Welcome to the Kinesiology Department at Kansas State University! We invite you to learn more about our department and the opportunities we offer.
Our department is home to an excellent community of faculty and staff, combining both scholarship and professional experience as instructors, leaders, and specialists with a focused commitment to students and teaching.
MOVE TO HUMAN ECOLOGY
The Department of Kinesiology and the College of Human Ecology are joining forces to offer K-State students enhanced educational and research opportunities. In January, Kinesiology transitioned from the College of Arts & Sciences to become the fifth major unit in Human Ecology. The move makes sense academically and scientifically. Kinesiology shares human ecology’s mission to discover, disseminate and apply science-based knowledge to meet basic human needs and improve the human condition. The Department’s focused goal and strategic plan align most appropriately with those of human ecology to promote health and well-being through research and teaching. Kinesiology is thrilled to become a major part of the College of Human Ecology. Together we can attract a broader range of research and development funding. Together we can give students more opportunities to be involved in meaningful, collaborative research and to be better qualified to meet the challenges in the human condition in today’s world. Together we can more effectively and efficiently move toward the university’s goal to be a top 50 public research university by 2025.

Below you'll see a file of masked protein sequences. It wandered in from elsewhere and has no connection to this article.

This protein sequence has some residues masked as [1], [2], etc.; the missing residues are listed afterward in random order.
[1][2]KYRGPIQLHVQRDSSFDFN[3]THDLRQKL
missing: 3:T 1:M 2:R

A letter describing the rationale behind the move is available here. Look for more announcements about the details of the move in the near future.
David A. Dzewaltowski, Ph.D.
Professor and Department Head
ASSISTANT PROFESSOR BRANDON IRWIN IS IN THE NEWS.
Having trouble motivating yourself to exercise longer? Dr. Irwin's research suggests that finding the right partner might be a good place to start. Don't want to leave home? No problem, just plug in your Wii Fit…
RESEARCHERS EXPLORE PHYSIOLOGICAL EFFECTS OF SPACE TRAVEL WITH NASA GRANT
The final frontier may be no further than Manhattan, Kan., as a team of Kansas State University researchers launches a project funded by a $1.2 million grant from the National Aeronautics and Space Administration.
Thomas Barstow, professor of kinesiology, his doctoral student Carl Ade will research what physical characteristics are necessary for an astronaut to perform lunar tasks. The team also will study ways to assess whether a person has enough physical capacity to perform the tasks.